Broward College Adjunct Professors Make Maximum $16,000 a Year; They Are Now Unionizing, May Strike | New Times Broward-Palm Beach

Broward News

Broward College Adjunct Professors Make Maximum $16,000 a Year; They Are Now Unionizing, May Strike

Broward College administration must be brought to account for paying starvation wages to its faculty.

I have taught American government and American history, primarily at Broward College, as an adjunct professor since 2004. Due to unannounced circumstances this semester, and as has been done many times to me in the past, my income was cut in half this term due to arbitrary scheduling of professors at the various campuses. Having been assigned a half load means I earn roughly $200 per week, as opposed to the normal $400 per week I make when I teach a full load. Either way, this is a travesty.

Even when teaching the maximum load of four classes per term, an adjunct can at most make $16,000 per year teaching both the fall and spring terms (the normal full year for full-time professors). This is half of the median income in Broward County.

But the few instructors deemed "full professor" make roughly three times that amount, and receive benefits, simply for teaching one more class and holding office hours. Like many colleges and universities throughout the country, Broward College continues to use adjuncts to provide most of the instruction for students. About 63 percent of the college's teaching staff is made up of adjuncts.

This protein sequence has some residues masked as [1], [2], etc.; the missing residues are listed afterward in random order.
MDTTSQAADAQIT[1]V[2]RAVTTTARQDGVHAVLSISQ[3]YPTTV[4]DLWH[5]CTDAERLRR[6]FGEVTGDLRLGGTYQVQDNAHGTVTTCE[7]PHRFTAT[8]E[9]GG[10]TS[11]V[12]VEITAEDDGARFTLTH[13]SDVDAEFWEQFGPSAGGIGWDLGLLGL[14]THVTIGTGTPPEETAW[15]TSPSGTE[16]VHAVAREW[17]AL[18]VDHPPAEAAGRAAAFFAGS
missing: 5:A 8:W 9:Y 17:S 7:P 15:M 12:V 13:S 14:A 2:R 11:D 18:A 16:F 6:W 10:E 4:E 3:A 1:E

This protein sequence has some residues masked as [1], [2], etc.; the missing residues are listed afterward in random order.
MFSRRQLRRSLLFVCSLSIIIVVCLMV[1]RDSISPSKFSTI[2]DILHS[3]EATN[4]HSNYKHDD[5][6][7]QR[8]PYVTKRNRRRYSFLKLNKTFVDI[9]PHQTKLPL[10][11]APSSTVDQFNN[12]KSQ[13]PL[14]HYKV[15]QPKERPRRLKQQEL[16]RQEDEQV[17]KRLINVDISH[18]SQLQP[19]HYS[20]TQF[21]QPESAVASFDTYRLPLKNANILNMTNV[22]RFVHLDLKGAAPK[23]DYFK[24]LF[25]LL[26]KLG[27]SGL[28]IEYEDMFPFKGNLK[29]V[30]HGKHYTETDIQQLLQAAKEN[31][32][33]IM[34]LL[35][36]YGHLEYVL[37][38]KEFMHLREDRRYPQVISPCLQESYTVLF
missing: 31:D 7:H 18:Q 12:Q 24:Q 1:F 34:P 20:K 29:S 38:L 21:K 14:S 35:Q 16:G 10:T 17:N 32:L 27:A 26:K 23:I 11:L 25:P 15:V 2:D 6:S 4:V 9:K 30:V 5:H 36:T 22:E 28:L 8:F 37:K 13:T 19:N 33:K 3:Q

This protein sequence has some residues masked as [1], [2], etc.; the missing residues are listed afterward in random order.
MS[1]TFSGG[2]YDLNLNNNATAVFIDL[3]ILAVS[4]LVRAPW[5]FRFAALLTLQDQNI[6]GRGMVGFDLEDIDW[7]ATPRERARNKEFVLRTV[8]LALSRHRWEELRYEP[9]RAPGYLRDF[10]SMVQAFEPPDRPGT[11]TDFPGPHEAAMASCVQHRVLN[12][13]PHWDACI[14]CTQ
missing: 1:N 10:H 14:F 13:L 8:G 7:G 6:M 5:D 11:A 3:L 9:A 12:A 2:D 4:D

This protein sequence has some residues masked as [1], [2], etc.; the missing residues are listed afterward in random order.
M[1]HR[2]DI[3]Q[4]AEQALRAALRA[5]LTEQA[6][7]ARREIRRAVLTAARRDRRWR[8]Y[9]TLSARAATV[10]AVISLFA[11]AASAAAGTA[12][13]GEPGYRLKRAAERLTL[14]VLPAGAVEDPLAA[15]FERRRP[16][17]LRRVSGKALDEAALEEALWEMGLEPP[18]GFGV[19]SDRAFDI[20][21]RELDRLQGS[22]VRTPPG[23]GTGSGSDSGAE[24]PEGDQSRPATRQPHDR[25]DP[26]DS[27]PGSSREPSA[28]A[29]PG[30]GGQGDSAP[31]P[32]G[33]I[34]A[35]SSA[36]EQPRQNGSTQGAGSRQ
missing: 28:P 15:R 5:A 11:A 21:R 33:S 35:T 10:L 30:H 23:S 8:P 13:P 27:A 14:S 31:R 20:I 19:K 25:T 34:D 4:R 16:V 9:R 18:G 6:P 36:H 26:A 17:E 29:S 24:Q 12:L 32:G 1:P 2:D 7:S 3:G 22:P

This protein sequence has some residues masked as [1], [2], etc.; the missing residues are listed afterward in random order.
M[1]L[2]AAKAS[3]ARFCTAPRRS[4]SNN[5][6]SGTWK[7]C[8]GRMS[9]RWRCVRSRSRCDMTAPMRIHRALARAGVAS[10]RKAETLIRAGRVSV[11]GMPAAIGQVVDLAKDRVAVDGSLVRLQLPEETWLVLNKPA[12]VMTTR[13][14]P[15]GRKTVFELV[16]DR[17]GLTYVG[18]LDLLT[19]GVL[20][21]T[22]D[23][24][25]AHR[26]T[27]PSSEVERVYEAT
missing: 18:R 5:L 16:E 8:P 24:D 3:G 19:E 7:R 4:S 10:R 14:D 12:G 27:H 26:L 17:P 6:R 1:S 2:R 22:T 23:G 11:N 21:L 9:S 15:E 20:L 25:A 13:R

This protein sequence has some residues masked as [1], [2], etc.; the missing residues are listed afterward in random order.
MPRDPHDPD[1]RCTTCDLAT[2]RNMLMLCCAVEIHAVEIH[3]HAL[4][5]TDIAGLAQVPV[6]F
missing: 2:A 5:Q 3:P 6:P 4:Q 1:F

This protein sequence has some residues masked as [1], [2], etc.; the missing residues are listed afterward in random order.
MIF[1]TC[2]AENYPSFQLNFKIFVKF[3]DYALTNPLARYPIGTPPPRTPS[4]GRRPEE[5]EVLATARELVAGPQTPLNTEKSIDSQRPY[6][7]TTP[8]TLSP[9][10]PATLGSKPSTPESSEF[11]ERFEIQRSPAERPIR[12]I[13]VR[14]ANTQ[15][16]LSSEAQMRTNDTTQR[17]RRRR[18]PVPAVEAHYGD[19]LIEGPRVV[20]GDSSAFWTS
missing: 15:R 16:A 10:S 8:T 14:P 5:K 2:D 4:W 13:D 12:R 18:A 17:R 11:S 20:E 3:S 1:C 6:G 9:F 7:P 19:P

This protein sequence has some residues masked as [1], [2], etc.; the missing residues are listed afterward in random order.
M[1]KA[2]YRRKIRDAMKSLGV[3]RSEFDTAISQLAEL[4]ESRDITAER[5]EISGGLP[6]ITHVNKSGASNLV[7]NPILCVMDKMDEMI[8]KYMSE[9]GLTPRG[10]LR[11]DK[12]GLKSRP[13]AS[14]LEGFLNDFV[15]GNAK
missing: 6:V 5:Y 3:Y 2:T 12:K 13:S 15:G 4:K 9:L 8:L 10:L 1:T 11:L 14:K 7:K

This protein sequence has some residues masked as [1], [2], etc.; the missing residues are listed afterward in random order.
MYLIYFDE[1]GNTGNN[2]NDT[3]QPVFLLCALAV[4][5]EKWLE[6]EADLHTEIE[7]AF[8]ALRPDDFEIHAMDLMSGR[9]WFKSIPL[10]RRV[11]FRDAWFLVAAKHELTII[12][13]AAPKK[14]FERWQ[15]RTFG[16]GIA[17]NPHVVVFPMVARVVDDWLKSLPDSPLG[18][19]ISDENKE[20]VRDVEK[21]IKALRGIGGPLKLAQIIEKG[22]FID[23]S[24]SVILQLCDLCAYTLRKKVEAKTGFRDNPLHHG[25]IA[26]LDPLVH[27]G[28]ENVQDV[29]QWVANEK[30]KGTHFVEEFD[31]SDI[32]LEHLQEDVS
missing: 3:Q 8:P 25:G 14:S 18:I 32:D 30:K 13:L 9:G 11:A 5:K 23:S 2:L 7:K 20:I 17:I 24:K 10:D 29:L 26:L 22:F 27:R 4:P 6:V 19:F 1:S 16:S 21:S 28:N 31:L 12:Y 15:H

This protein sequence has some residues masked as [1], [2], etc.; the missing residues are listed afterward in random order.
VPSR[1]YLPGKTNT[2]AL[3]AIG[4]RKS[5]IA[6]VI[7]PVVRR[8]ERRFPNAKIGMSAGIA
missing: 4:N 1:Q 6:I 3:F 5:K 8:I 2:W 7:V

I have been living under poverty conditions for the past ten years. Poverty has been imposed on the adjunct faculty by college administration and, indirectly, by the board of trustees. It is a never-ending struggle to earn enough money to cover my basic living needs. God forbid my car break down, because I had to do everything I could simply to scrounge up the $1,500 to buy it used.

During down terms, when classes dry up, I have to take on the unbelievably frustrating task of simply attempting to navigate the welfare system, trying to get food stamps, and on and on. This is the life we live. Or rather, it is the life that has been imposed upon us by other people, namely, the college administration under President J. David Armstrong.

Armstrong's online bio states that "During the most challenging state budget reductions in the College's history, President Armstrong has managed to balance the budget through efficiencies..." These efficiencies include paying his staff poverty wages. Published reports indicate that as of last year, Armstrong's salary was $454,900. The discrepancy is obscene. But the blame is not limited simply to him but to all who stood by and allowed it to happen.

This gulf between managers and front-line staff is, by any ethical standard, a collective abusive relationship between one group of people against another. And like any type of bullying, it is facilitated not simply by the bullies but by those who stand idly by and have allowed it to happen -- and grow worse -- year after year. These people in positions of power and authority know who they are, and I do not need to name them.